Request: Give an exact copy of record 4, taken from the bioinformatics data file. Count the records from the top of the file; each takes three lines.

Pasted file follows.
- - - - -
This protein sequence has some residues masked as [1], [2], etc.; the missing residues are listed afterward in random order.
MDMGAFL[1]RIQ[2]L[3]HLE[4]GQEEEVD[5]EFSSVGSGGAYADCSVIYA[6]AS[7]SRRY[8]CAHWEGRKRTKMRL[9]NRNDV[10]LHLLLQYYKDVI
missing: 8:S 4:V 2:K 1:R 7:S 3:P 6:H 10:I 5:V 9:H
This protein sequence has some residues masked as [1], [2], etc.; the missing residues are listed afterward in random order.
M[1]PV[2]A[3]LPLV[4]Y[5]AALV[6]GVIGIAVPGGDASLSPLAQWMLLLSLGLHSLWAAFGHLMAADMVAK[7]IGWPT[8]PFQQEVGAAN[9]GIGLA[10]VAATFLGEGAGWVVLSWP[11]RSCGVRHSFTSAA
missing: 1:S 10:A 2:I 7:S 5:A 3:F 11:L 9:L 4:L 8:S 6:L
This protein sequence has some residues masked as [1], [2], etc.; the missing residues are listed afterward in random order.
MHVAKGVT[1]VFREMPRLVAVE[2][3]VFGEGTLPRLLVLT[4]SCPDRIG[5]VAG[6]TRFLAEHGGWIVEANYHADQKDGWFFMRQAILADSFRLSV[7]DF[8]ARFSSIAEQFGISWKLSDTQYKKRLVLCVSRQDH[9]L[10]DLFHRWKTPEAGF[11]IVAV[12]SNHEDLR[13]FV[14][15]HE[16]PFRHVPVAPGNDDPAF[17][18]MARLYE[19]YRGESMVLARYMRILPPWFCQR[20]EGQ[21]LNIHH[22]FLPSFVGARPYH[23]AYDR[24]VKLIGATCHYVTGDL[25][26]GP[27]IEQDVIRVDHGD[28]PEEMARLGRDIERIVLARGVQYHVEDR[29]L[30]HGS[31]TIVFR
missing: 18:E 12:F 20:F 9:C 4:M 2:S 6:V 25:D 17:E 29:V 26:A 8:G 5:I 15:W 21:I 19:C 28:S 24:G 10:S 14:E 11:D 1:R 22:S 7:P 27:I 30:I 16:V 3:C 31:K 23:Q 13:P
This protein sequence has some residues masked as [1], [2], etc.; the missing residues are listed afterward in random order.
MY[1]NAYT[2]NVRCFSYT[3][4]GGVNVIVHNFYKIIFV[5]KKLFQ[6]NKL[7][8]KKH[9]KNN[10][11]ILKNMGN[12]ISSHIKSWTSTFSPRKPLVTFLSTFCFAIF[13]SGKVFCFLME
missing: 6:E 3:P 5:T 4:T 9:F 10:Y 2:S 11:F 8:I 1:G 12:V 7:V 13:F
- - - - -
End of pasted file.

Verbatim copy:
This protein sequence has some residues masked as [1], [2], etc.; the missing residues are listed afterward in random order.
MY[1]NAYT[2]NVRCFSYT[3][4]GGVNVIVHNFYKIIFV[5]KKLFQ[6]NKL[7][8]KKH[9]KNN[10][11]ILKNMGN[12]ISSHIKSWTSTFSPRKPLVTFLSTFCFAIF[13]SGKVFCFLME
missing: 6:E 3:P 5:T 4:T 9:F 10:Y 2:S 11:F 8:I 1:G 12:V 7:V 13:F